Psorophora spp

From Dog
A female unfed Psorophora[1]

Psorophora spp are a genus of mosquitoes which feed habitually on dogs worldwide[2].

Species which are pathogenic to dogs include:

  • Psorophora albigenu[3]
  • Psorophora ferox

Mosquitoes lay their eggs on water or in dry places that tend to flood seasonally. The larvae molt four times within the first two weeks of hatching and then pupate. Within 24 hours after emergence from the pupa, female mosquitoes begin seeking blood, feeding every day or every second day on a host until sufficient protein stores allow them to begin laying eggs. It is the repeated feeding which makes them vectors for so many diseases and a cause of blood loss when feeding in swarms[4].

These mosquitoes are a primary vector of dog heartworm, Dirofilaria immitis[5][6], and a potentially important vector of arboviruses (Barmah Forest, Ross River, everglades virus).

Preventative control of mosquito populations is the most effective method of disease control.

Drugs such as fipronil[7] and permethrin[8] are effective in long-term management strategies.

References

  1. Photography on the net
  2. Johansen CA et al (2009) Determination of mosquito (Diptera: Culicidae) bloodmeal sources in Western Australia: implications for arbovirus transmission. J Med Entomol 46(5):1167-1175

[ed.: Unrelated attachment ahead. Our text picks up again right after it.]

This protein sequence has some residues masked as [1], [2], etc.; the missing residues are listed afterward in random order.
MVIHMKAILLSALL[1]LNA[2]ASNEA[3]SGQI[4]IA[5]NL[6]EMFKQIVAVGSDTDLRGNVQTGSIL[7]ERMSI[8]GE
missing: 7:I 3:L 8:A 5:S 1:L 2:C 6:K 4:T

3. Jones JW et al (2004) Seasonal distribution, biology, and human attraction patterns of culicine mosquitoes (Diptera: Culicidae) in a forest near Puerto Almendras, Iquitos, Peru. J Med Entomol 41(3):349-360
  4. Bowman, DD (2009) Georgis' parasitology for veterinarians. 9th edn. Elsevier Saunders, Missouri. pp:7
  5. Estran C et al (2007) Human dirofilariasis: 3 cases in the south of France. Presse Med 36(1):799-803
  6. Vezzani D et al (2011) PCR detection of Dirofilaria immitis in Aedes aegypti and Culex pipiens from urban temperate Argentina. Parasitol Res 108(4):985-989
  7. Bouhsira E et al (2009) Efficacy of fipronil-(S)-methoprene, metaflumizone combined with amitraz, and pyriprole commercial spot-on products in preventing Culex pipiens pipiens from feeding on dogs. Vet Rec 165(5):135-137
  8. Machida H et al (2008) The inhibitory effect of a combination of imidacloprid and permethrin on blood feeding by mosquitoes in dogs raised under outdoor conditions. Vet Parasitol 154(3-4):318-324